Conservation Actions

A local fisheries regulation (Qanun Laut Tawar 1999 No.5 Panda Aceh Tengah) prohibits the use of gill nets with mesh sizes smaller than 1.5 cm and fishing closer than 100 m to the lakeshore, but this is not enforced.

No other conservation actions are currently in place.

It is recommended to create and implement a harvest management plan and a recovery plan for this species. Awareness raising within the local community is recommended. This is both with fishers to prevent overharvesting and farmers to lower the use of pesticides and chemical fertilisers.

Location Information

Rasbora tawarensis is endemic to Lake Laut Tawar, Aceh Tengah District, Aceh Province, Sumatra, Indonesia (04°36'N 096°55'E, surface area 70 km2). The lake is an old volcanic caldera with a maximum depth of 80 m, located approximately 1,200 m above sea level (Weber and de Beaufort 1916, Nontji 1991, Kartamihardja et al. 1995).

Sampling in Aceh province by Muchlisin and Siti Azizah (2009) did not reveal the species anywhere else. Another Rasbora species, but not R. tawarensis, was found in tributaries and the outflow of Lake Laut Tawar, Peusangang River (Z.A. Muchlisin pers. obs. 2009).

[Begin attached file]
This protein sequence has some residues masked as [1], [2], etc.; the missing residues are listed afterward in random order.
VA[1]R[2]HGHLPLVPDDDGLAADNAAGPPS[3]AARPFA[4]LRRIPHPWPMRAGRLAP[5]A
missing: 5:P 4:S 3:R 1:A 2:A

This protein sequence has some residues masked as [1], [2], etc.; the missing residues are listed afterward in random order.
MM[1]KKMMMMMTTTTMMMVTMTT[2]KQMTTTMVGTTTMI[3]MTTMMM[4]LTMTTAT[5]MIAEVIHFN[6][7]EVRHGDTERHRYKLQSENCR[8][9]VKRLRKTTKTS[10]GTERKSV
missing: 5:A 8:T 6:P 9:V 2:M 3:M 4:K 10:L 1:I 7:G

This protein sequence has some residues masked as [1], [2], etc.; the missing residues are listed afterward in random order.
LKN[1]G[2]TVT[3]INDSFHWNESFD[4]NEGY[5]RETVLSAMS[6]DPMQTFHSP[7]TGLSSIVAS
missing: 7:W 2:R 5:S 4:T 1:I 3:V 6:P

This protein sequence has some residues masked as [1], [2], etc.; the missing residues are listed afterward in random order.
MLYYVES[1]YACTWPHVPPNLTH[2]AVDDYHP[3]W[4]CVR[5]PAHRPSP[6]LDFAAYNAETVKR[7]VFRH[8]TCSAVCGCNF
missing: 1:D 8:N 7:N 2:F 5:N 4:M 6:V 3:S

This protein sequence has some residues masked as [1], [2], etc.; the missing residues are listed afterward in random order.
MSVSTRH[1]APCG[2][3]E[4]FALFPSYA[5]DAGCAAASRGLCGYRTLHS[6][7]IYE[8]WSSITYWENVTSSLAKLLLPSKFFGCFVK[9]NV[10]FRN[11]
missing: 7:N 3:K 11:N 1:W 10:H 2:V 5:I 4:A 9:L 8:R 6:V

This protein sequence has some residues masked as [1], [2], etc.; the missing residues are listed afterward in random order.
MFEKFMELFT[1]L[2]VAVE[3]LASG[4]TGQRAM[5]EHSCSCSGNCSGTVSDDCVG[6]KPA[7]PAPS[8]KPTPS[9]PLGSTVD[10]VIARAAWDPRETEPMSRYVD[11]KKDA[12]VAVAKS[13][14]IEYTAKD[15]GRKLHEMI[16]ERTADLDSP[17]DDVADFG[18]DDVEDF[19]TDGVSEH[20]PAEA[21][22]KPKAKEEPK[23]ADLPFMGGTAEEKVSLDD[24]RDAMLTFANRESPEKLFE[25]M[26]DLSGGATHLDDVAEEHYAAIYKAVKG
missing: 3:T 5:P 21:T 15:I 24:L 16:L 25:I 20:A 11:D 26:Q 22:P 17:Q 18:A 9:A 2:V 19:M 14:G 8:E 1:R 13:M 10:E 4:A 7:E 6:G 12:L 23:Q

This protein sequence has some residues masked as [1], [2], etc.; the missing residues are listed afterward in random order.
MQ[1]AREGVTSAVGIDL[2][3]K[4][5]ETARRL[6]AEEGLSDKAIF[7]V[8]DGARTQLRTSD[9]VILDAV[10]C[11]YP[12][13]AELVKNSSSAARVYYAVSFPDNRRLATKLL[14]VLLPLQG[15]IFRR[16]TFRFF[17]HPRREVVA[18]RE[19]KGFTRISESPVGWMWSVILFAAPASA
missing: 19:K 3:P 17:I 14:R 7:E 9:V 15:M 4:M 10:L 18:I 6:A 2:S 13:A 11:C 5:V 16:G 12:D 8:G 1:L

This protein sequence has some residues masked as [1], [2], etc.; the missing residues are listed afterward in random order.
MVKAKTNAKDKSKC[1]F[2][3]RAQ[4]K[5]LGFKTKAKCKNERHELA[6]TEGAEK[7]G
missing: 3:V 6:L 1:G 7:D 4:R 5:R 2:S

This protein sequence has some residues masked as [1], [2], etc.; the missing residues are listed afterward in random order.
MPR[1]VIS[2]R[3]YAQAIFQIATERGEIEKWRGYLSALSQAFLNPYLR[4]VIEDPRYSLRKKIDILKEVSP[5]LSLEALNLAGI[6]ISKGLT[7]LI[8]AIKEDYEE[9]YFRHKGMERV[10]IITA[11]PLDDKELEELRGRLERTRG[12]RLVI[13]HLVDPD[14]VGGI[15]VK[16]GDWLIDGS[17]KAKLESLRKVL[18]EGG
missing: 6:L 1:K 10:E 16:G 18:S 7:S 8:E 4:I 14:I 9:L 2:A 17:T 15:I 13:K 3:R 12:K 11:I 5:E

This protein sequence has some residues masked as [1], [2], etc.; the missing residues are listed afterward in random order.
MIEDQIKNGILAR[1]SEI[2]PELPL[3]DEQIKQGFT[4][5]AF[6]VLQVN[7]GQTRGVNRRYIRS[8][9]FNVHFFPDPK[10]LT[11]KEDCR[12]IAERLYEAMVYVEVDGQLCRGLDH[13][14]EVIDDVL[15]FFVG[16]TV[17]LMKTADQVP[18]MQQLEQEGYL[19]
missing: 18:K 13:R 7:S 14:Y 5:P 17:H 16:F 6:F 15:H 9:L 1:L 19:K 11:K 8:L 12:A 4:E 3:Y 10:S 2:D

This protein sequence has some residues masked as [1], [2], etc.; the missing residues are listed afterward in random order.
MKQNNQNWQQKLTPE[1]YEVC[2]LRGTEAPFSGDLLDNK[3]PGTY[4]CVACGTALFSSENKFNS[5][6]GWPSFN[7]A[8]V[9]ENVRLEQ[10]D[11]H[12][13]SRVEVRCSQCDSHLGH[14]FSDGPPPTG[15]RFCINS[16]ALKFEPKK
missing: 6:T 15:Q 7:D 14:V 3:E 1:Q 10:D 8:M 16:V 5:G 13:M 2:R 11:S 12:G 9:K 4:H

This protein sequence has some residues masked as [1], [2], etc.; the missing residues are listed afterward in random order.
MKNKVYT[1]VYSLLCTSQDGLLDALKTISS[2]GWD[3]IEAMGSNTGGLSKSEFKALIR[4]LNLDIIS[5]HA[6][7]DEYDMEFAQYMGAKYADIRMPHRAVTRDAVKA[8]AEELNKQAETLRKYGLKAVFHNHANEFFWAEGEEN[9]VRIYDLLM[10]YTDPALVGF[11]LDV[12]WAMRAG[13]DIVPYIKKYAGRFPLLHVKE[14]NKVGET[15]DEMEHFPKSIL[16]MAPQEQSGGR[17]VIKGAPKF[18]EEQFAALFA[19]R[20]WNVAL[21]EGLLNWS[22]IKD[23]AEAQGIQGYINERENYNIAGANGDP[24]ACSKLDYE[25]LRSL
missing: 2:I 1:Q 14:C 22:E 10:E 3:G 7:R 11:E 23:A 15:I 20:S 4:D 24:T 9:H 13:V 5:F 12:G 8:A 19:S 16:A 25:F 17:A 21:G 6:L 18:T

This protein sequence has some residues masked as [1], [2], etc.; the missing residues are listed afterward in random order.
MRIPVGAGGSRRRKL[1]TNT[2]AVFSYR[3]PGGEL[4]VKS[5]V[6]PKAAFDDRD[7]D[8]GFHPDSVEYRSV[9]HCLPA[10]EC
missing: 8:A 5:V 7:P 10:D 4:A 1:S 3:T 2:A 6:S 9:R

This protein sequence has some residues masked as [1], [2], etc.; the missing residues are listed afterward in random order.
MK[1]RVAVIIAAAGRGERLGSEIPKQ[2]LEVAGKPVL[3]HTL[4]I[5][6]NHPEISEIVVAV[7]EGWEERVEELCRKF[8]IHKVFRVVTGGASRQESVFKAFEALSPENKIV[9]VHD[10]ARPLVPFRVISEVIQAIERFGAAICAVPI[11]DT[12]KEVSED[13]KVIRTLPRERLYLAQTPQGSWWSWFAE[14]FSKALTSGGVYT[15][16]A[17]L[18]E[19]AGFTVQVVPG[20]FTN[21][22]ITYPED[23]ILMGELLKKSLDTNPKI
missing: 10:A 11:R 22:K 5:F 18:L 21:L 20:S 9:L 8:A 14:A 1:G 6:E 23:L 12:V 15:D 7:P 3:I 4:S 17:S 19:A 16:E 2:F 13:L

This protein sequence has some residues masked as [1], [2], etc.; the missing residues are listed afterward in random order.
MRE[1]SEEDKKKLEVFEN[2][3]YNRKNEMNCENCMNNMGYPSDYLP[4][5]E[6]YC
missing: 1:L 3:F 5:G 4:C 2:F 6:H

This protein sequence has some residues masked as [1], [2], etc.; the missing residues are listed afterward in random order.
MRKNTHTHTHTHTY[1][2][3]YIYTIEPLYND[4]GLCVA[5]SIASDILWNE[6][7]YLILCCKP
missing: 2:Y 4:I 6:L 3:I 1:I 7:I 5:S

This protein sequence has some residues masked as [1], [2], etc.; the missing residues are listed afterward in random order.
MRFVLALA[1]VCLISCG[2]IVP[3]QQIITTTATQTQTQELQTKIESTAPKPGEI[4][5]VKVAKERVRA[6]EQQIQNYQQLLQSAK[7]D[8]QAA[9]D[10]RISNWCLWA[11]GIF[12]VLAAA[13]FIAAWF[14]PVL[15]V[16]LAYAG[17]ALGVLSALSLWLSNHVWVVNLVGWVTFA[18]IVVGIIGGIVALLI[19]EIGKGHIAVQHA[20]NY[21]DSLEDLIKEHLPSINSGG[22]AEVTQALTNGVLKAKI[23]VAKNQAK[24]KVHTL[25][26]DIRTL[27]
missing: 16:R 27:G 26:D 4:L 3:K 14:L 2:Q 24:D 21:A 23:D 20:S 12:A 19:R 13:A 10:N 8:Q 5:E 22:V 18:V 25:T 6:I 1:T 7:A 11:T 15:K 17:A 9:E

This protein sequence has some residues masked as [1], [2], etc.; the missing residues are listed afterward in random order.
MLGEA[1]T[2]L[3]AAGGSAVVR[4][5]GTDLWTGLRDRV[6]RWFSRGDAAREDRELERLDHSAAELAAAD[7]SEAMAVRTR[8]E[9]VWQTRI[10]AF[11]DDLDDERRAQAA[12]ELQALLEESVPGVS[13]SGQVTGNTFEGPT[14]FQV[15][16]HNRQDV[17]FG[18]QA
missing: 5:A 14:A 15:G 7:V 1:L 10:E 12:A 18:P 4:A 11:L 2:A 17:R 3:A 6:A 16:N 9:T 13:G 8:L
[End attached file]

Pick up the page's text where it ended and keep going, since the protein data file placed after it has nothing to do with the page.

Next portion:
Population Information

The species only occurs in one location (a single lake). It is common, as it is caught in large numbers by targeted fisheries. Interviews with fishermen suggest that numbers are decreasing, based on reduced catch per unit effort estimates.

Threats

Its endemicity to a single lake, and thus its restricted range, makes the taxon intrinsically vulnerable. Rasbora tawarensis is exploited by targeted, unregulated gill net fisheries. The habitat quality is affected by pollution from pesticides and fertilizers used in agriculture, sedimentation caused by deforestation of the watershed, and eutrophication from freshwater aquaculture and domestic waste water. Additionally, invasive species known to modify lake habitats are abundant throughout the lake, especially Oreochromis niloticus and Cyprinus carpio. Clarias gariepinus, an invasive predatory fish, is cultured in ponds around the lake (Z.A. Muchlisin pers. obs. 2009). A decrease in water level has been reported and might be aggravated by the planned construction of a drinking water plant in Takengon, the city located on the lakeshore.

IUCN Red List Account Link

Please click here to see the species' IUCN Red List Account page.